CROSS-REFERENCE TO RELATED APPLICATIONS

This application is related to U.S. patent application Ser. No. 14/932,959 filed Nov. 4, 2015, entitled “Autonomous Vehicle Fleet Service And System,” U.S. patent application Ser. No. 14/932,963 filed Nov. 4, 2015, entitled “Adaptive Mapping To Navigate Autonomous Vehicles Responsive To Physical Environment Changes,” and U.S. patent application Ser. No. 14/932,962 filed Nov. 4, 2015, entitled “Robotic Vehicle Active Safety Systems And Methods,” all of which are hereby incorporated by reference in their entirety for all purposes.

FIELD

Embodiments of the present application relate generally to methods, systems and apparatus for safety systems in robotic vehicles.

BACKGROUND

Autonomous vehicles, such as the type designed to transport passengers, for example, may be designed to autonomously navigate a computed trajectory (e.g., a computed path). One operational objective of the autonomous vehicle should be to avoid collisions with other vehicles, pedestrians or other obstacles that may be encountered during operation of the autonomous vehicle. However, the autonomous vehicle may share the road with other vehicles, pedestrians and other obstacles which may by their actions create situations that may result in a potential collision with the autonomous vehicle or otherwise threaten the safety of passengers in the autonomous vehicle. As one example, passengers riding in an autonomous vehicle may be unaware of an impending collision or an unexpected maneuver by the vehicle, and may be harmed or unduly alarmed if not provided with some advance notice of a sudden change in the operational status of the vehicle.

Accordingly, there is a need for systems and methods to implement internal safety systems in an autonomous vehicle.

BRIEF DESCRIPTION OF THE DRAWINGS

Various embodiments or examples (“examples”) are disclosed in the following detailed description and the accompanying drawings:

FIG. 1 depicts one example of a system for implementing an active safety system in an autonomous vehicle;

FIG. 2A depicts one example of a flow diagram for implementing an active safety system in an autonomous vehicle;

FIG. 2B depicts another example of a flow diagram for implementing an active safety system in an autonomous vehicle;

FIG. 2C depicts yet another example of a flow diagram for implementing an active safety system in an autonomous vehicle;

FIG. 3A depicts one example of a system for implementing an active safety system in an autonomous vehicle;

FIG. 3B depicts another example of a system for implementing an active safety system in an autonomous vehicle;

FIG. 4 depicts one example of a flow diagram for implementing a perception system in an autonomous vehicle;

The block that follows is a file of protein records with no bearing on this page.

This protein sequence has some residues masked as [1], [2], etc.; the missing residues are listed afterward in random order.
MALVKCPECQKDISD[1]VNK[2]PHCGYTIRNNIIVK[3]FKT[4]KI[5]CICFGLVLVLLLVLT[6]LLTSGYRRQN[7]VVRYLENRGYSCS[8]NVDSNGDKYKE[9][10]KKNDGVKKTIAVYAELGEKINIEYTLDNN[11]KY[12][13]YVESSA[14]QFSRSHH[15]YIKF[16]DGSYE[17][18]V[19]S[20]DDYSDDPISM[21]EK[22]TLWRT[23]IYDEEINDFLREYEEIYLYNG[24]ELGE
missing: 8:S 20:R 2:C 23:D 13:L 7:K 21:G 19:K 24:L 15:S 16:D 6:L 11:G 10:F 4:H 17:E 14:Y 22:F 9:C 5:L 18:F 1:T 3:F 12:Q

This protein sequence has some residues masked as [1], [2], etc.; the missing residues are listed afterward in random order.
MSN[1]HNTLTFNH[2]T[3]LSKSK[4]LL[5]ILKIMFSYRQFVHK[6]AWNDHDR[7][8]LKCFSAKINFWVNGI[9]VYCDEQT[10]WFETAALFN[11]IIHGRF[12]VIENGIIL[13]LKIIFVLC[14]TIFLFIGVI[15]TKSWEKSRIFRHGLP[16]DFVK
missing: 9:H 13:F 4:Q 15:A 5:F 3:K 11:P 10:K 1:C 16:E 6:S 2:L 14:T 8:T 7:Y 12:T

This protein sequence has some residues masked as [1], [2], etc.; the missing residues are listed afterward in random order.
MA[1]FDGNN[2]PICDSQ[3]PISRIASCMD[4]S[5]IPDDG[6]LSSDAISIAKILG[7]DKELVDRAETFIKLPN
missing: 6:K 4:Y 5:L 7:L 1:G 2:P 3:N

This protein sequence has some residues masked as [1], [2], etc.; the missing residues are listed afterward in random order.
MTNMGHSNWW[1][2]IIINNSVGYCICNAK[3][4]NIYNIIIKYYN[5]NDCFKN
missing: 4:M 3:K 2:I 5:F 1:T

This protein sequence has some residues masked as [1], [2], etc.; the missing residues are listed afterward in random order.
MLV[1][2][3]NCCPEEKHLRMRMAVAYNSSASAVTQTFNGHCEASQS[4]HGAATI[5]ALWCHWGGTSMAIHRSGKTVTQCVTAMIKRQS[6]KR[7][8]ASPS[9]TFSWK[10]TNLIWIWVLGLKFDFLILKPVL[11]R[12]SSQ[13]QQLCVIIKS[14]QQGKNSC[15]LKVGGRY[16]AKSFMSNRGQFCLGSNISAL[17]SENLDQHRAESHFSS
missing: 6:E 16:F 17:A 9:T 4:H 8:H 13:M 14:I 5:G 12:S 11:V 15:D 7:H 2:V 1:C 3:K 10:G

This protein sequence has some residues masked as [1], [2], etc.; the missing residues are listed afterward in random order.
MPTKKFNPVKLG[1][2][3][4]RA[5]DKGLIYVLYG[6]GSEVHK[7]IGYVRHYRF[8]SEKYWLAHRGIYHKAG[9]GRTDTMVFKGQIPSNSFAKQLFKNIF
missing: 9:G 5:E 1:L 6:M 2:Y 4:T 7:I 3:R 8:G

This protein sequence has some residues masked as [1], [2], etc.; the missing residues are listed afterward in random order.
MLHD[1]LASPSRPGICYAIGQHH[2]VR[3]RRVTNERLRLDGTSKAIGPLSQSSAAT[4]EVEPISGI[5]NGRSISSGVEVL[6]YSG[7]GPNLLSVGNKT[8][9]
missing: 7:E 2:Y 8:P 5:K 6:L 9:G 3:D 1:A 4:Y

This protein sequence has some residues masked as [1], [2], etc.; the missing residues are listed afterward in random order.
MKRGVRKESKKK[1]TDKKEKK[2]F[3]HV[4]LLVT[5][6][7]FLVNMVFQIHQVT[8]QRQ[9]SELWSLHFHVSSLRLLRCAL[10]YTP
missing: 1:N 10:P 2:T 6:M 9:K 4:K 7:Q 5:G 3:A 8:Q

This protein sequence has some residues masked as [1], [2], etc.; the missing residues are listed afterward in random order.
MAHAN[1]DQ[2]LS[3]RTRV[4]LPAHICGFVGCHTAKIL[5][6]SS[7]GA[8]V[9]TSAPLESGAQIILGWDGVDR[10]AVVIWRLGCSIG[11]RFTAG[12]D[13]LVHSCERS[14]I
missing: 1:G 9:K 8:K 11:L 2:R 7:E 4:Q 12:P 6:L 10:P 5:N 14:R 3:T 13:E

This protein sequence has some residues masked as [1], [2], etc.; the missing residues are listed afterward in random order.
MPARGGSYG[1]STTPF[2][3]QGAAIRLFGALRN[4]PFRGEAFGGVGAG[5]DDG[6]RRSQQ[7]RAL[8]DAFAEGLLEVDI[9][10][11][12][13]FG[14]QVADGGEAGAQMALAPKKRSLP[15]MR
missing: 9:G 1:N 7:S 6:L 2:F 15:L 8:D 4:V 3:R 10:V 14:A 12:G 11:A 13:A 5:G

FIG. 5 depicts one example of object prioritization by a planner system in an autonomous vehicle;

FIG. 6 depicts a top plan view of one example of threshold locations and associated escalating alerts in an active safety system in an autonomous vehicle;

FIG. 7 depicts one example of a flow diagram for implementing a planner system in an autonomous vehicle;

FIG. 8 depicts one example of a block diagram of systems in an autonomous vehicle;

FIG. 9 depicts a top view of one example of an acoustic beam-steering array in an exterior safety system of an autonomous vehicle;

FIG. 10A depicts top plan views of two examples of sensor coverage;

FIG. 10B depicts top plan views of another two examples of sensor coverage;

FIG. 11A depicts one example of an acoustic beam-steering array in an exterior safety system of an autonomous vehicle;

FIG. 11B depicts one example of a flow diagram for implementing acoustic beam-steering in an autonomous vehicle;

FIG. 11C depicts a top plan view of one example of an autonomous vehicle steering acoustic energy associated with an acoustic alert to an object;

FIG. 12A depicts one example of a light emitter in an exterior safety system of an autonomous vehicle;

FIG. 12B depicts profile views of examples of light emitters in an exterior safety system of an autonomous vehicle;

FIG. 12C depicts a top plan view of one example of light emitter activation based on an orientation of an autonomous vehicle relative to an object;

FIG. 12D depicts a profile view of one example of light emitter activation based on an orientation of an autonomous vehicle relative to an object;

FIG. 12E depicts one example of a flow diagram for implementing a visual alert from a light emitter in an autonomous vehicle;

FIG. 12F depicts a top plan view of one example of a light emitter of an autonomous vehicle emitting light to implement a visual alert;

FIG. 13A depicts one example of a bladder system in an exterior safety system of an autonomous vehicle;

FIG. 13B depicts examples of bladders in an exterior safety system of an autonomous vehicle;

FIG. 13C depicts examples of bladder deployment in an autonomous vehicle;

FIG. 14 depicts one example of a seat belt tensioning system in an interior safety system of an autonomous vehicle;

FIG. 15 depicts one example of a seat actuator system in an interior safety system of an autonomous vehicle;

FIG. 16A depicts one example of a drive system in an autonomous vehicle;

FIG. 16B depicts one example of obstacle avoidance maneuvering in an autonomous vehicle; and

FIG. 16C depicts another example of obstacle avoidance maneuvering in an autonomous vehicle;

FIG. 17 depicts a top plan view of an example of an interior of an autonomous vehicle;